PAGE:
Sunday, June 2, 2019

Sloper and half sloper antennas

The typical suburban DX oriented ham is likely to have, as a minimum, a tower, rotator and 3 element trapped yagi for 10, 15 and 20 metres.  They will likely want at least 40 and 80 metres which, if they are not seriously into DXing, can be an inverted-vee, with the tower being the high support. 

Another option is something often called a sloper. These can also act as guy wires for the mast. A full sloper can be an ordinary half wavelength dipole. One end is near the top of the mast. It droops down at an angle (say 45 degrees) to be tied off at a post above head height. Such an antenna can give good DX performance, and being a full dipole, is not dependent on an extensive ground radial system. Its main disadvantage is the tower height required. That's beyond the scope for some hams for a 7 MHz sloper (20m long) and almost everyone if you wanted to build one for 3.5 MHz (40m long). And 160 metres would be out of the question.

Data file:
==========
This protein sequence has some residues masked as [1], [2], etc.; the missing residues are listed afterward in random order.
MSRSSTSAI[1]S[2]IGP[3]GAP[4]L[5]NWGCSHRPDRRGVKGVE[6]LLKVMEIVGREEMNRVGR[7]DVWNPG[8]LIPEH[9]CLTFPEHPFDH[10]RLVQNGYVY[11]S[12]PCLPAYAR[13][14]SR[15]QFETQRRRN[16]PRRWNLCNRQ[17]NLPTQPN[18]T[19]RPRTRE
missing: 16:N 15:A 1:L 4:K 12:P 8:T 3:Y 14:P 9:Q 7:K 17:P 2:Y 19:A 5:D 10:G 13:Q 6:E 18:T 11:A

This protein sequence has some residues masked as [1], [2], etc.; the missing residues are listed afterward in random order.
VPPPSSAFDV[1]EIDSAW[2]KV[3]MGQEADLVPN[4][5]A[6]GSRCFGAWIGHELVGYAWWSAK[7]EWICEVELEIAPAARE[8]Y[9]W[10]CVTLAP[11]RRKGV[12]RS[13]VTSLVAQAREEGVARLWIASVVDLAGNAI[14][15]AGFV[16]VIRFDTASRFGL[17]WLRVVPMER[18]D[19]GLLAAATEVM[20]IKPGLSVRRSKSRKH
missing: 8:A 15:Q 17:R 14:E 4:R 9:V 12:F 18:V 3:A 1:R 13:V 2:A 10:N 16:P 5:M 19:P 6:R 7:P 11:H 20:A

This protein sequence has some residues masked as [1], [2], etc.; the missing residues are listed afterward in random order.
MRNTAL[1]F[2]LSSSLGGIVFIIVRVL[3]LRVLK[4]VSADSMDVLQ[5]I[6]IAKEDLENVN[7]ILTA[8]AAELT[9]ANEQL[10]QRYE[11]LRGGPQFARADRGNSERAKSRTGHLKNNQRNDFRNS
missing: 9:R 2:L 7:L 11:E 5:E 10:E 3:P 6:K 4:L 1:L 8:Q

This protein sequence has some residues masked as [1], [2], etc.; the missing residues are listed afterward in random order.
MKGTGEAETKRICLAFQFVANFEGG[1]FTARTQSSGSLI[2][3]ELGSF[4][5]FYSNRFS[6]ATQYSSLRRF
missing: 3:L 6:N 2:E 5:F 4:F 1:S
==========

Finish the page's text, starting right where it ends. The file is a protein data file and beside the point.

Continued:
Another possibility is what's sometimes called a half sloper. This is basically a bent up half wavelength dipole, with a quarter wavelength of wire sloping down to the ground.  It (again) forms the hypotenuse of the triangle formed by the mast and the ground.  The feedpoint is at the top. The half sloper's other side drops straight down. It might be run along the ground if the mast is too short. 

Here are some articles if you'd like to read more about slopers: 

* VE2DPE's slopers 
* Eham forum discussion on 80 & 160m slopers

PS: Like something to read? Books by Peter Parker VK3YE are 
read worldwide and have been favourably reviewed.  Available in both electronic and paperback.

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